I realize now that these writing process notes are upside down. A blog is a stack of articles – last in, first out (LIFO, we used to say in another life; as opposed to FIFO, which is a queue).
So the earliest notes on my current writing project are somewhere down in the list of posts, which readers of this one probably haven’t seen. That means I can’t depend on context to illuminate what I’m talking about.
Chapters in a book may be like that. I tacitly assume that a reader will understand the current chapter in the context of the ones before it, but I wonder if that’s true. I usually read two or three books at once, alternating among them, and it takes me a couple of weeks, at least, to finish one. Short-term memory being what it is, I need strong writing to remind me who’s what. I doubt if most readers read a book straight through in one or two sittings (unless it’s one of those mythical “un-put-downable” ones that the New York Times Book Review advertises).
I’ve been reading Dickens’ Bleak House for weeks. The thing’s a monster – must be 600 pages in print (I’m reading it on Kindle). I only read a couple of chapters a day, and that’s not every day. By now, I’m “82%” into it (no page numbers in Kindle), and I remember hardly anything of the first few chapters. But Dickens’ wrote Bleak House like a blog. It was serialized in a newspaper, weekly, I think, over 18 months, so each chapter does have a certain integrity. Since the plotline started to pick up after the 50% mark, I’ve had better contextual memory for characters and events. Maybe that’s the true value of plot – short term memory aid.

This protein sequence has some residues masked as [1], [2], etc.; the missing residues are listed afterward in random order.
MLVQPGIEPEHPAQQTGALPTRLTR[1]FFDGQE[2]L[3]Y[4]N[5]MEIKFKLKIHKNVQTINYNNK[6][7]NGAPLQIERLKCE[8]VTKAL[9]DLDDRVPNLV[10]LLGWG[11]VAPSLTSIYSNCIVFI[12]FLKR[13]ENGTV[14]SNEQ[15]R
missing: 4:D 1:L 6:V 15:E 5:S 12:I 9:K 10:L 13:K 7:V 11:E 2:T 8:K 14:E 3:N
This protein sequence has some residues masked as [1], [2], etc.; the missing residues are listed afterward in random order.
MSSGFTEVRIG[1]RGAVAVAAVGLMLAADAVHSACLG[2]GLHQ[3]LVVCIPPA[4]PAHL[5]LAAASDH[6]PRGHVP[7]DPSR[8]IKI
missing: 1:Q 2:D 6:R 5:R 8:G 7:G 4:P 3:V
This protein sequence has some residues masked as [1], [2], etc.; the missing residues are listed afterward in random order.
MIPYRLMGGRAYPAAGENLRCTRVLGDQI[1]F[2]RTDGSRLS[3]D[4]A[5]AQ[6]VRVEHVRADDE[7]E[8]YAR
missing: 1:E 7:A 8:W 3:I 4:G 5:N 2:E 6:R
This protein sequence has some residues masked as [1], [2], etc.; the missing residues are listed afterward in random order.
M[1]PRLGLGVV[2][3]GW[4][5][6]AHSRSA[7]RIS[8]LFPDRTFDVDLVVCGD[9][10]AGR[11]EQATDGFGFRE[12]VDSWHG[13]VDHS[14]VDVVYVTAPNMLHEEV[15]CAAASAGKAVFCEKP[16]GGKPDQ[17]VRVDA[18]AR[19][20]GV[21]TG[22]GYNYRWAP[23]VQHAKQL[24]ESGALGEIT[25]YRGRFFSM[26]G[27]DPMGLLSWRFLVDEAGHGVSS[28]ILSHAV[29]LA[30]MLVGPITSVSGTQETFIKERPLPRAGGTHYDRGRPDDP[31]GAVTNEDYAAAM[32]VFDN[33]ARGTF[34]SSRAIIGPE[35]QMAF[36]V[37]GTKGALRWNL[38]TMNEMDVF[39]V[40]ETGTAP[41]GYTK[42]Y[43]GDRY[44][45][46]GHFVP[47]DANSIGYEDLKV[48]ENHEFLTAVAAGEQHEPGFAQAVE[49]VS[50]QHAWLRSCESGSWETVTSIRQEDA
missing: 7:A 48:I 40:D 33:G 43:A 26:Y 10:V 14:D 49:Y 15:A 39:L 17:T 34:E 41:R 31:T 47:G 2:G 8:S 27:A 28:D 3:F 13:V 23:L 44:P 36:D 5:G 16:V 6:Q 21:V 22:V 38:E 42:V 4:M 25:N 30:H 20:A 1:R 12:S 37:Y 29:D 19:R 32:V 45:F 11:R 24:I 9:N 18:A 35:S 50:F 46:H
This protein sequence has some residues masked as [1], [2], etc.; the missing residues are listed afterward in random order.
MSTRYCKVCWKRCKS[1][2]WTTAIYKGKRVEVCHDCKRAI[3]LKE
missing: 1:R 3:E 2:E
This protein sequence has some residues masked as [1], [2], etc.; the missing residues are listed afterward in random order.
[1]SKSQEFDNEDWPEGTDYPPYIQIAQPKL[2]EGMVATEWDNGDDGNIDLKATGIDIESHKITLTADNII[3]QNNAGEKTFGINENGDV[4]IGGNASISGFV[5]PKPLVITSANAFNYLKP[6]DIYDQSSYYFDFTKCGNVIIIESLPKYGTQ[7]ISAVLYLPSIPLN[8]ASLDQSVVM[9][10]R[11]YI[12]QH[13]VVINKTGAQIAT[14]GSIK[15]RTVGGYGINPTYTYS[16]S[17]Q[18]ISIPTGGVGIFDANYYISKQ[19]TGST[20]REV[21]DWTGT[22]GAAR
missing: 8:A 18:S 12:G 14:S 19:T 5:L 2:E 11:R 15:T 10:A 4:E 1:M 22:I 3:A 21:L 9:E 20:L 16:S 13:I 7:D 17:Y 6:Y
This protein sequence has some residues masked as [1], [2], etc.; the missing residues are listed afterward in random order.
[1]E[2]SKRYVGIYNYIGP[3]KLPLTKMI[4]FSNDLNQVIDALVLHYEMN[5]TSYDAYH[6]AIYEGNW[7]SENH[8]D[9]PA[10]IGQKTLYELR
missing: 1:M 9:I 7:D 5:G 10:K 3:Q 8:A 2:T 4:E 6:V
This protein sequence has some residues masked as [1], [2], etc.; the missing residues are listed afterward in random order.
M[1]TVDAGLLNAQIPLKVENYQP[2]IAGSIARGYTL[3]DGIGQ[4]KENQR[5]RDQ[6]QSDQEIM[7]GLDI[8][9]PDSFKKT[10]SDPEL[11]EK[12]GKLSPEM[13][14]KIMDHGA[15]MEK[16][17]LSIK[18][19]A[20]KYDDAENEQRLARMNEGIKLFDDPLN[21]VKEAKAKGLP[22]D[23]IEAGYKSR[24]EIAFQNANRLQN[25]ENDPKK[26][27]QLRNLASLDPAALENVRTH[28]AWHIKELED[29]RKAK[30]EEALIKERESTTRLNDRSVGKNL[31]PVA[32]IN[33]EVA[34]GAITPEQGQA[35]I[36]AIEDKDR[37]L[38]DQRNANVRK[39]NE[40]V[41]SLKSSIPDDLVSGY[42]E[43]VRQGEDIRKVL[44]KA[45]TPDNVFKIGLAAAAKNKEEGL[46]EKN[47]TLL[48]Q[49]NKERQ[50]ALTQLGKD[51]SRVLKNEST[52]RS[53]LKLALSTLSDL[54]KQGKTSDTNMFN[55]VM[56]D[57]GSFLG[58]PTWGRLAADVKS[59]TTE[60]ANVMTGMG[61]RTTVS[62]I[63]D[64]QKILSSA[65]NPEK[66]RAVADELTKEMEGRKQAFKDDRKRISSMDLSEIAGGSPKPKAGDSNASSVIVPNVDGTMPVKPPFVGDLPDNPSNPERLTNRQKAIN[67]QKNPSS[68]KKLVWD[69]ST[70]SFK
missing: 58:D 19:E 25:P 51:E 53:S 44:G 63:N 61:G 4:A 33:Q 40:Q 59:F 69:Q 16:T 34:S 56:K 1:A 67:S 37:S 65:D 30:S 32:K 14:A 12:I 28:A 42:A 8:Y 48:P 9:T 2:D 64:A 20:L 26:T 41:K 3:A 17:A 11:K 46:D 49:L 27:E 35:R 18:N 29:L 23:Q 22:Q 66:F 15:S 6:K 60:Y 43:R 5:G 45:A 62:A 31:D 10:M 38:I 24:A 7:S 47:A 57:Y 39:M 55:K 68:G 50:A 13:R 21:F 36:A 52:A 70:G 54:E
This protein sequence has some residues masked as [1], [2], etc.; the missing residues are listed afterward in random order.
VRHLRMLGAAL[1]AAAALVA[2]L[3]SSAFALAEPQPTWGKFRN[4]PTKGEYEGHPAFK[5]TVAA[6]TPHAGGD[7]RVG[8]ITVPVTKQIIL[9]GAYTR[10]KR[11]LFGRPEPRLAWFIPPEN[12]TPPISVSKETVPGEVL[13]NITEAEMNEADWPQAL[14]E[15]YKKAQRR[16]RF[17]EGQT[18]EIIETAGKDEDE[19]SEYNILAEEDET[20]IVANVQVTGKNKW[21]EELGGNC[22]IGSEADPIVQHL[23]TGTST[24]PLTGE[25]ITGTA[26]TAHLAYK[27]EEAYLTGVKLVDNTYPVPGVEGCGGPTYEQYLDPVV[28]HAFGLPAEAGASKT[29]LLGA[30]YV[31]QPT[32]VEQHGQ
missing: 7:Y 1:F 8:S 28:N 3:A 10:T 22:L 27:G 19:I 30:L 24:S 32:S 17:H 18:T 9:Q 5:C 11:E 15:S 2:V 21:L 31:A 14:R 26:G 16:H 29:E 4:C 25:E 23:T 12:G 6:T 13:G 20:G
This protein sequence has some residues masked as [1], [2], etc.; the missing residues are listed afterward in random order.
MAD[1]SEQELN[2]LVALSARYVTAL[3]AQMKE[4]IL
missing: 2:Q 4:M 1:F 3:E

My current project, working title “Chocotle,” has four chapters now (hold your applause). I’m trying to focus on characters, not on plot, which is a big change for me, with the result that, at the end of each chapter, there is no springboard of causality to launch me into the next. No hook, no cliffhanger. Chapters just end when the characters are done saying and doing what they meant to say and do. God, I worry about that.
I have a screen that says, “Chapter 5,” and that’s all. It’s daunting. I look at it and I wait for something to come to me. Anything! Please! Okay, a clown jumps out from behind a floor lamp and puts Mozart on the stereo. There’s an opening line. I can’t use that. Anything is the same as nothing if there are no constraints on anything. I need constraints.
So I created a startup template:
Outline for Chapter N
- Title TBD
- Begun: date
- SAVE AS !!!
I write my goal for the chapter as if I were writing specifications for some other writer who will do the actual work. I don’t give a thought as to how I could accomplish the goal. That will be somebody else’s problem (namely, me, later on).
Goal for Chapter 5:
In this chapter, I need to show Scott’s decline in performance at work, and in happiness at home, as his worldview morphs from committed consumerism (him on the supply side) to something more genuine and interpersonal. The change is becoming problematic for his career and even his home life. People don’t like other people to change. They won’t allow it. Snap out of it, Scott! He doesn’t flame out yet. These are the early rumblings. The reader may or may not associate his changes with his continued obsession with chocotle.